Even if your business is setting record sales figures, it’s never a good idea to have your losses too high. Not only do these losses come right off the bottom line, but they also reflect poorly on your business’s reputation. And if thieves in your town realize your company is an easy mark, it’s only going to get worse.

Protecting your property and products is essential to the success of your business. Here are five fast and easy ways you can get started right now.

1. Nurture a Culture of Security

If you and your upper management don’t seem to care about security, it’s going to be impossible for your line levels works to do so, either. Leadership needs to prioritize security, including mandatory training, pre-employment screening, and encouraging all employees to watch for and report suspicious incidents.

2. Expand the Use of Technology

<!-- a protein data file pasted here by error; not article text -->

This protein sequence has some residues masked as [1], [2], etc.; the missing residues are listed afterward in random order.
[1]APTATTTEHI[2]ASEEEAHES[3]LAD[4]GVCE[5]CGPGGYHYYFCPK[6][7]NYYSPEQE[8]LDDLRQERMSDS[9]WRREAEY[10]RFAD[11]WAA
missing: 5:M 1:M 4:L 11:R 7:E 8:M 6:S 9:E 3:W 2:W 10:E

Tracking technology today is cheap and widely used. There’s no excuse not to use GPS or other tracking devices that allow your shipments to be monitored in real time. Most systems will give you instant warning alerts whenever anything goes off track.

3. Secure Your Property

Security equipment like surveillance cameras, fences, motion detectors, and other technology not only helps make your property more secure but also acts as a deterrent to potential thieves. If criminals see that you have invested in security equipment and your competitors haven’t, they are more likely to move on to another victim.

4. Have Drivers Pay Close Attention

The most likely time for a theft to occur from a truck is when it is unattended. Have drivers lock trucks whenever they leave their vehicle. Or better yet, use two drivers to ensure the truck is never left unguarded.

5. The 200-Mile Rule

Another common tactic for thieves is to follow a truck as it leaves a business, then steal from it the first time the driver stops and leaves it unattended. If practical, require your drivers to travel at least 200 miles before stopping their truck unless it is an emergency. Few thieves are willing to put in that kind of mileage and will likely look for another victim.

Protecting your business in boom times is just as important as it is when business is slow. Use these quick and easy techniques to improve your security and reduce your losses due to theft.